> https://www.sensepublishers.com/catalogs/bookseries/imagination-and-praxis/the-great-globe-and-all-who-it-inherit/
> (Yes, even xmca postings sometimes carry promotions...think of it not
> as an interface between the virtual world and the real one, but only
> as yet another interface between this virtual world and the next one!)
> dk
> On 24 September 2014 12:10, mike cole <mcole@ucsd.edu> wrote:
> > Just trying to keep some minimum level of continuity in the discussions,
> > Greg. Maybe its just my problem alone, but I think one or two others
> suffer
> > from the same difficulties.
> >
> > My intention is to watch both and consider them together. If that's a
> > mistake, my loss! I do not watch TED talks as a general rule, but when
> they
> > are specifically called out by xmca members as relevant, seems like a
> > relatively painless way to figure out what other participants in the
> > discussion are trying to communicate.
> >
> > Easier than reading, for example, *Who's Asking*?  !! :-)))
> >
> > Rockin chair mike
> >
> > Thanks
> >
> > On Tue, Sep 23, 2014 at 7:38 PM, Greg Thompson <
> greg.a.thompson@gmail.com>
> > wrote:
> >
> >> I thought the other tread was beginning to descend into "reality" more
> than
> >> I care to (or perhaps worse, spiraling downward into the abyss of an
> >> epistemologically-minded social constructionism - is there a there
> there?).
> >>
> >> Seemed like good reason to soar in the imagination (yes, Mike, I know
> that
> >> you prefer to invert that metaphor and "ascend to the concrete" - which
> >> makes me wonder what you mean by "the concrete"? Reality? Or something
> >> else? A "made real"?).
> >>
> >> But I'd agree that it is on point with a "making"-oriented social
> >> constructionism (trying to avoid using that awful word "ontological"?).
> >>
> >> Anyway, I think this is the Haidt talk that John Cummins was proposing:
> >> http://www.ted.com/talks/jonathan_haidt_on_the_moral_mind?language=en
> >>
> >> I'm wondering if people are a bit fed up with the Ted talks since it
> can be
> >> tough to find 20 minutes to watch/listen to a Ted talk and they can be
> hit
> >> or miss.
> >> But I would again strongly recommend the Saler talk I originally sent in
> >> this email. I thought David Ke, in particular, would find it interesting
> >> (or at least point out where it is wrong). David?
> >> Others?
> >> -greg
> >>
> >>
> >>
> >>
> >>
> >> On Tue, Sep 23, 2014 at 6:59 PM, mike cole <mcole@ucsd.edu> wrote:
> >>
> >> > I thought the other tread involved imagination as a central component,
> >> > Greg.
> >> > So not clear why this is a distraction. (Or am i in the wrong
> >> conversation
> >> > here?).
> >> >
> >> > Can you find the Haight TED talk that was recommended to us? Perhaps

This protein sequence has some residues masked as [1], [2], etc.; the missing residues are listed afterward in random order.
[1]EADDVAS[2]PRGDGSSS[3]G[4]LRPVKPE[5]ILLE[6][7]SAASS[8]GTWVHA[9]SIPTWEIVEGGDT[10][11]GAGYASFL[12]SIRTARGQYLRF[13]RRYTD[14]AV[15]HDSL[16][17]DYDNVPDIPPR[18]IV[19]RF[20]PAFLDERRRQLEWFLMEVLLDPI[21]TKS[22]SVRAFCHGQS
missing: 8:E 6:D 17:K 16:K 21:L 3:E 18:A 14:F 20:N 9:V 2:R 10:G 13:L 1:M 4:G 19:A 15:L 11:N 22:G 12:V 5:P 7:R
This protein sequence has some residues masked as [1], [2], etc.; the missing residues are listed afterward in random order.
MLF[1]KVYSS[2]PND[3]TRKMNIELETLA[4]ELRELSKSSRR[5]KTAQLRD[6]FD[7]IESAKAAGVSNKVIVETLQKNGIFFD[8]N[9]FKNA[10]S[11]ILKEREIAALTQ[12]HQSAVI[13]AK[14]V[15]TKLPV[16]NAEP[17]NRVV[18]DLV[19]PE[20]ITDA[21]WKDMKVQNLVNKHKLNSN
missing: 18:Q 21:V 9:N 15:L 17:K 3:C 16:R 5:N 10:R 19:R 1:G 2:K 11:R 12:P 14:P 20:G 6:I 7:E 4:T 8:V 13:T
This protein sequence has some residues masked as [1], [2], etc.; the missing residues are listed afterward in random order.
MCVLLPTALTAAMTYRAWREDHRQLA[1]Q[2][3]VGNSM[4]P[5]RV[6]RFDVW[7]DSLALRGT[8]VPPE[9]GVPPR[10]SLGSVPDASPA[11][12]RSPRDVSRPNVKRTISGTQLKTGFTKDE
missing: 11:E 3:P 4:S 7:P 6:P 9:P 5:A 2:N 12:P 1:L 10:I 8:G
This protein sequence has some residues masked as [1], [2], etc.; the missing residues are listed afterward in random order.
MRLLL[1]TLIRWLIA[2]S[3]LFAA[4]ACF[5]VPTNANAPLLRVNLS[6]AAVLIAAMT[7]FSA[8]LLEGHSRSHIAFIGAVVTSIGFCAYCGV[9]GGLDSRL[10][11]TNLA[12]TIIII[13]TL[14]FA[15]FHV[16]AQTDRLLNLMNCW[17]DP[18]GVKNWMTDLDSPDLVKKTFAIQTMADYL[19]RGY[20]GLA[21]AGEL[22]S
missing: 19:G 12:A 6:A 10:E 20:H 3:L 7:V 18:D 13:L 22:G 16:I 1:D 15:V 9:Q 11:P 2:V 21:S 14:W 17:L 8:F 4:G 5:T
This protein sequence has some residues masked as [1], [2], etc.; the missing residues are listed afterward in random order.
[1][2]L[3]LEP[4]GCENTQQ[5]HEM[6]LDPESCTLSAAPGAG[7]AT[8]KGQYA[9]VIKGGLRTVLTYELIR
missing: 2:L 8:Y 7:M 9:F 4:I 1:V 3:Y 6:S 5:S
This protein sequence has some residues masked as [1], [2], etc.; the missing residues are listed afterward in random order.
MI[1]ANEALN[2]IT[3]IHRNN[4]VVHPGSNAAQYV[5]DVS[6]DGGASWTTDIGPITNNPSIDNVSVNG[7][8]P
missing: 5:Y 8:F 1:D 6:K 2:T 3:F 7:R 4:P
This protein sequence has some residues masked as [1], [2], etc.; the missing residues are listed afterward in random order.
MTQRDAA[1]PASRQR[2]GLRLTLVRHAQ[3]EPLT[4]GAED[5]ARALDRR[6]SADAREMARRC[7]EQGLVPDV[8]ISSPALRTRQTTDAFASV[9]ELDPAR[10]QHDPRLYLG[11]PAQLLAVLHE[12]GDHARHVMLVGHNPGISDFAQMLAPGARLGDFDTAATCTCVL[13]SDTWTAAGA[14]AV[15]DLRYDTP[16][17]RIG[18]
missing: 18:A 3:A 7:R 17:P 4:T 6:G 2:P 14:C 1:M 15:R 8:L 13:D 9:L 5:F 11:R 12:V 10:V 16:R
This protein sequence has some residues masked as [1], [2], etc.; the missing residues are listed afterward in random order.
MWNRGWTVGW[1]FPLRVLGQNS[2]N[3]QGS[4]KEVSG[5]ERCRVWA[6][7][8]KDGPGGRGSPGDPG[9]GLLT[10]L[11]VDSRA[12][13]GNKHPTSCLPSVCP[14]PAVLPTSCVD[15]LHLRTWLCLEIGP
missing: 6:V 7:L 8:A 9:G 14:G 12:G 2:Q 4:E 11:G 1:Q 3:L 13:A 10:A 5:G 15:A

> the
> >> > two talks will aid the discussion.
> >> > mike
> >> >
> >> > On Tue, Sep 23, 2014 at 7:37 AM, Greg Thompson <
> >> greg.a.thompson@gmail.com>
> >> > wrote:
> >> >
> >> > > Apologies for distracting from the "real world" discussions on the
> >> other
> >> > > thread, but I came across this Ted talk and thought that others
> might
> >> be
> >> > > interested in the history and role of imagined worlds in politics:
> >> > > https://www.youtube.com/watch?v=bUtErxgz7Mo
> >> > >
> >> > > But perhaps it is worth tracing otherworlds and "the otherwise" to
> >> works
> >> > > such as those of Jonathan Swift, Laurence Sterne, and Rabelais.
> >> > >
> >> > > Seems like imagining other worlds has always been a deeply political
> >> act.
> >> > >
> >> > > -greg
> >> > >
> >> > > --
> >> > > Gregory A. Thompson, Ph.D.
> >> > > Assistant Professor
> >> > > Department of Anthropology
> >> > > 882 Spencer W. Kimball Tower
> >> > > Brigham Young University
> >> > > Provo, UT 84602
> >> > > http://byu.academia.edu/GregoryThompson
> >> > >
> >> >
> >> >
> >> >
> >> > --
> >> >
> >> > Development and Evolution are both ... "processes of construction and
> re-
> >> > construction in which heterogeneous resources are contingently but
> more
> >> or
> >> > less reliably reassembled for each life cycle." [Oyama, Griffiths, and
> >> > Gray, 2001]
> >> >
> >>
> >>
> >>
> >> --
> >> Gregory A. Thompson, Ph.D.
> >> Assistant Professor
> >> Department of Anthropology
> >> 882 Spencer W. Kimball Tower
> >> Brigham Young University
> >> Provo, UT 84602
> >> http://byu.academia.edu/GregoryThompson
> >>
> >
> >
> >
> > --
> >
> > Development and Evolution are both ... "processes of construction and re-
> > construction in which heterogeneous resources are contingently but more
> or
> > less reliably reassembled for each life cycle." [Oyama, Griffiths, and
> > Gray, 2001]


*Robert Lake  Ed.D.*Associate Professor
Social Foundations of Education
Dept. of Curriculum, Foundations, and Reading
Georgia Southern University
Secretary/Treasurer-AERA- Paulo Freire Special Interest Group
P. O. Box 8144
Phone: (912) 478-0355
Fax: (912) 478-5382
Statesboro, GA  30460